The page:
A couple of random points: Actually the aether was a fully empirical claim, in that it was subject to test–refutation, even. You don’t have to have proof to postulate an idea; you have a phenomenon, so you posit an explanation on the basis of the going evidence, and that explanation is tested–exactly what happened with the aether, even if Newton didn’t perform the test himself. Likewise many posited ideas in modern physics are untested, but are still empirical in that they explain observed phenomena and are in principle subject to falsification even if the requisite experiment remains beyond our present technological capabilities. That’s not non-empirical, that’s the empirical process in a nutshell. As for Dawkins, Hawking, et al, I *have* read them and my understanding of them is rather different than what yours appears to be. Religion likes science until the latter steps on the former’s toes, whereupon immediately we hear … well, exactly what you just wrote: ad hominems and cries of ‘not really science!’, or ‘you darn kids get off my magisterium!’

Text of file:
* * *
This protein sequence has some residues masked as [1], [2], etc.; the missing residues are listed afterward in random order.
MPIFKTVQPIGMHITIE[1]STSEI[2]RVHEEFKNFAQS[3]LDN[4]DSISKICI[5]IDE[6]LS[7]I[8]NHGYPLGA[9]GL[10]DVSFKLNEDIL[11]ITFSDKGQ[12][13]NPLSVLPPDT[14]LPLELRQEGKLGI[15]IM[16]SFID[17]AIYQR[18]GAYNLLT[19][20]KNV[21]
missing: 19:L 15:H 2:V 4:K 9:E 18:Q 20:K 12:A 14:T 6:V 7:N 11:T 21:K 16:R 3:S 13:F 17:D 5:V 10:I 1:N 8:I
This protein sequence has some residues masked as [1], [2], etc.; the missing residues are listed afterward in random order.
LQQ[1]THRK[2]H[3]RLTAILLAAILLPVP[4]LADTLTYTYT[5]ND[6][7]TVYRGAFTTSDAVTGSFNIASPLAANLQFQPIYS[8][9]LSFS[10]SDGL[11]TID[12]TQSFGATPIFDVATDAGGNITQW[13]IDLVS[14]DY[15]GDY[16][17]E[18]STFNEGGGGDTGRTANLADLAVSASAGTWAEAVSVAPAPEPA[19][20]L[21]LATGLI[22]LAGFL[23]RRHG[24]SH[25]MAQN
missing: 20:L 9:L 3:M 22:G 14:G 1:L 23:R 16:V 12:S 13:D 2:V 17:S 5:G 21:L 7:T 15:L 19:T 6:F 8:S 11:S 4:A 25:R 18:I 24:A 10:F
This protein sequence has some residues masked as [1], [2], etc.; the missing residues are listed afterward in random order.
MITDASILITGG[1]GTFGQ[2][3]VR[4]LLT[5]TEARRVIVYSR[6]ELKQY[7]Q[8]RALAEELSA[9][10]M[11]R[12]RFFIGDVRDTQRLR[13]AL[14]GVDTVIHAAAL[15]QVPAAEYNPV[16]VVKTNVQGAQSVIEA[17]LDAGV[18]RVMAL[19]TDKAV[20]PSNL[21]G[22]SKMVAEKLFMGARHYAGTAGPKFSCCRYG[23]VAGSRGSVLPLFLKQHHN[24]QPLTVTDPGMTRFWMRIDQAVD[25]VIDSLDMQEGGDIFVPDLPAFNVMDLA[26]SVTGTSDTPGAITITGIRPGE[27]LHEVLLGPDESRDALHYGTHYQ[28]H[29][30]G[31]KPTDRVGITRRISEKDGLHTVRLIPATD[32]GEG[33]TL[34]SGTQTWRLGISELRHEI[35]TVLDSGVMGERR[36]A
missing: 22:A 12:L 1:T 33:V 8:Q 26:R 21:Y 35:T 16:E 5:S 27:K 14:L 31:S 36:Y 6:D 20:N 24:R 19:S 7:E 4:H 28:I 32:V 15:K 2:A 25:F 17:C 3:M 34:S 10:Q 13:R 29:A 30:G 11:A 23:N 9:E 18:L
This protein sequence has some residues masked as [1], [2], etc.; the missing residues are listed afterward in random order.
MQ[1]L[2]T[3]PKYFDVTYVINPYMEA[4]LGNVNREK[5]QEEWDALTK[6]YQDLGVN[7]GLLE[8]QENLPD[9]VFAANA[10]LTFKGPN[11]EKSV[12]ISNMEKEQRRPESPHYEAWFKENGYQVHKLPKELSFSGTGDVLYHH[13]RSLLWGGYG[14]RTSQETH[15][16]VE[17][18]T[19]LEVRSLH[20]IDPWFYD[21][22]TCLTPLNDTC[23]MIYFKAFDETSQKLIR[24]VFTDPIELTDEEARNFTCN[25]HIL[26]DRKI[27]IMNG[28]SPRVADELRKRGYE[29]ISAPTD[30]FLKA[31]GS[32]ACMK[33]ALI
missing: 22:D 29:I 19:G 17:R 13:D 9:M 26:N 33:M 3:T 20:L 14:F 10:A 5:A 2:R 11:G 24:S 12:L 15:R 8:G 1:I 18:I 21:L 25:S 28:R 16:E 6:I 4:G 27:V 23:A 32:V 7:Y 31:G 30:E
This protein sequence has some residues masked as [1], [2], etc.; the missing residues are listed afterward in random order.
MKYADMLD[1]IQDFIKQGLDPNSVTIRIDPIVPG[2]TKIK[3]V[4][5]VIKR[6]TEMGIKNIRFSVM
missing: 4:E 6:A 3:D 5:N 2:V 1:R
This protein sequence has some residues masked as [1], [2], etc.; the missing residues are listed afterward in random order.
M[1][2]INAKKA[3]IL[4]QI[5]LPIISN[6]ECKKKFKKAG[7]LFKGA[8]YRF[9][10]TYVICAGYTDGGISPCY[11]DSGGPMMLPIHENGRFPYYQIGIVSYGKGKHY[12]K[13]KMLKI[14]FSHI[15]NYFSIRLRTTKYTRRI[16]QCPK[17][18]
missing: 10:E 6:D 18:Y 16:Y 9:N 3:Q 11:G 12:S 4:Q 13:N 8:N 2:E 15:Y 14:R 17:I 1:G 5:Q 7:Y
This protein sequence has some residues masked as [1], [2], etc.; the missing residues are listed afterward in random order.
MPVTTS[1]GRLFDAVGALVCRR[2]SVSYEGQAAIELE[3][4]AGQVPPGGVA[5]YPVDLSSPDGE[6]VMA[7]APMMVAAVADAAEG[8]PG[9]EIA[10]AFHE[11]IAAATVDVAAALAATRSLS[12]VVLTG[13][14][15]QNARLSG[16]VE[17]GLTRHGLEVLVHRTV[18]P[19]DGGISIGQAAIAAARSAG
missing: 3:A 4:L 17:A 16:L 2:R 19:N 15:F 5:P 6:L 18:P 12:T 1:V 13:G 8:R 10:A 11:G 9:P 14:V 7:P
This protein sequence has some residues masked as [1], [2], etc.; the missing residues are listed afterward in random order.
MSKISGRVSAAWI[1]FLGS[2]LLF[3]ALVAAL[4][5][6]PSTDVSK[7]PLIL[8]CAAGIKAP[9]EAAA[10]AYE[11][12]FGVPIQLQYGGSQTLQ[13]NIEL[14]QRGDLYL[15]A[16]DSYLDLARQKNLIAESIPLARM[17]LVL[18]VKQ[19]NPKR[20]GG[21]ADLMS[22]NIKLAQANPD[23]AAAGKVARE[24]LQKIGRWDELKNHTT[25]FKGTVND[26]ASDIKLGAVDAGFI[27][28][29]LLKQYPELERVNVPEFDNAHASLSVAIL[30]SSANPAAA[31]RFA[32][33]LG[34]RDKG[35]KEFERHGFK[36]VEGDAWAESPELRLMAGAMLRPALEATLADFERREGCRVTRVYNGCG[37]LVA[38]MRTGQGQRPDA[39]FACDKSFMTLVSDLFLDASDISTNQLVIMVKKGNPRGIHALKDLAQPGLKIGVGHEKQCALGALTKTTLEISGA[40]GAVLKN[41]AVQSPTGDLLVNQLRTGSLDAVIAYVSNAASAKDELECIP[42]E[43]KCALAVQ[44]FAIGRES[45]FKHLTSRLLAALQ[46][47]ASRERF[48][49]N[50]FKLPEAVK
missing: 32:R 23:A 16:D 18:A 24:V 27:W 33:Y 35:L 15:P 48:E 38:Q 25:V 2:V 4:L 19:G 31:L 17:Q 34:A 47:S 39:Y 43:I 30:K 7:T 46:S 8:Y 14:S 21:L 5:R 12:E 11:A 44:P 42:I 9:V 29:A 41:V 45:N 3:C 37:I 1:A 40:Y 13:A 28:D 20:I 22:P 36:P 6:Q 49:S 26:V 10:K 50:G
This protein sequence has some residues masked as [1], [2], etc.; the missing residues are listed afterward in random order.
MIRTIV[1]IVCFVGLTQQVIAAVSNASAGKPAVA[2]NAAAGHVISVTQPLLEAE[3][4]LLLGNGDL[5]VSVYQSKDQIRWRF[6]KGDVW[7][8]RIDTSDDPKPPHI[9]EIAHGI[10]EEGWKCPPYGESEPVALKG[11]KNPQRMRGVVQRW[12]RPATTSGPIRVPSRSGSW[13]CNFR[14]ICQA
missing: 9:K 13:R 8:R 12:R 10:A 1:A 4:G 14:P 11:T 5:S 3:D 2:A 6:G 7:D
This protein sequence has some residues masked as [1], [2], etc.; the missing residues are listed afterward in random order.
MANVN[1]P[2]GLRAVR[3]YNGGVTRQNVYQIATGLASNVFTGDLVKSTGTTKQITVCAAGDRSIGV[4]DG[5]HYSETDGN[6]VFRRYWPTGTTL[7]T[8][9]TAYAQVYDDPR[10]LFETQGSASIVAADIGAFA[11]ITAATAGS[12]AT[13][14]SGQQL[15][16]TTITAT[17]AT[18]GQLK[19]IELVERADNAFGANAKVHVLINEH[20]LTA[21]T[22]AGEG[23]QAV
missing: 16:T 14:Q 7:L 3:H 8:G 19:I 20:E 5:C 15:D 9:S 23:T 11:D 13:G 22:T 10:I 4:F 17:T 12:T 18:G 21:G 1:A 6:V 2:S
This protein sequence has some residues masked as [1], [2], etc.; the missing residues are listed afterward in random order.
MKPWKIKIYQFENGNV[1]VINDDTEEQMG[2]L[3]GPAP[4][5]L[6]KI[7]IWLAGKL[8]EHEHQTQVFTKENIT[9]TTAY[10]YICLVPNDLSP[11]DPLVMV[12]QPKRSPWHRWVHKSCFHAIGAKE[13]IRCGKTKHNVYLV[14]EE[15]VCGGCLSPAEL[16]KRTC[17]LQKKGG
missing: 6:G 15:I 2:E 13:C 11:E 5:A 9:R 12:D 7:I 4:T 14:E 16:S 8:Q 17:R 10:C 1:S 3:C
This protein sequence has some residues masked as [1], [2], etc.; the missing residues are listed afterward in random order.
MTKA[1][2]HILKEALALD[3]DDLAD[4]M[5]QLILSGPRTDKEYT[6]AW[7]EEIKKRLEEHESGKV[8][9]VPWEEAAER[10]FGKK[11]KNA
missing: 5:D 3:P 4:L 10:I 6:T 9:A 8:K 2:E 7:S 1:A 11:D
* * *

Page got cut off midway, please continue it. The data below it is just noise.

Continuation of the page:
I’ve read your previous series with something a loose eye, and I may have missed an entry or two in schoolwork, but I don’t recall your addressing my chief grounds for saying that science and religion are incompatible. Essentially: science is an acknowledgement of and compensation for human fallibility. Any idea might in principle be wrong, so all ideas are subject to test. Religion at its core demands acceptance of certain ideas, often with the threat of hellfire for nonbelievers, and usually with the inducement of heaven or even earthly gains for believers. It explicitly forbids tests, and thus cuts off the one known way by which true ideas can be distinguished from false.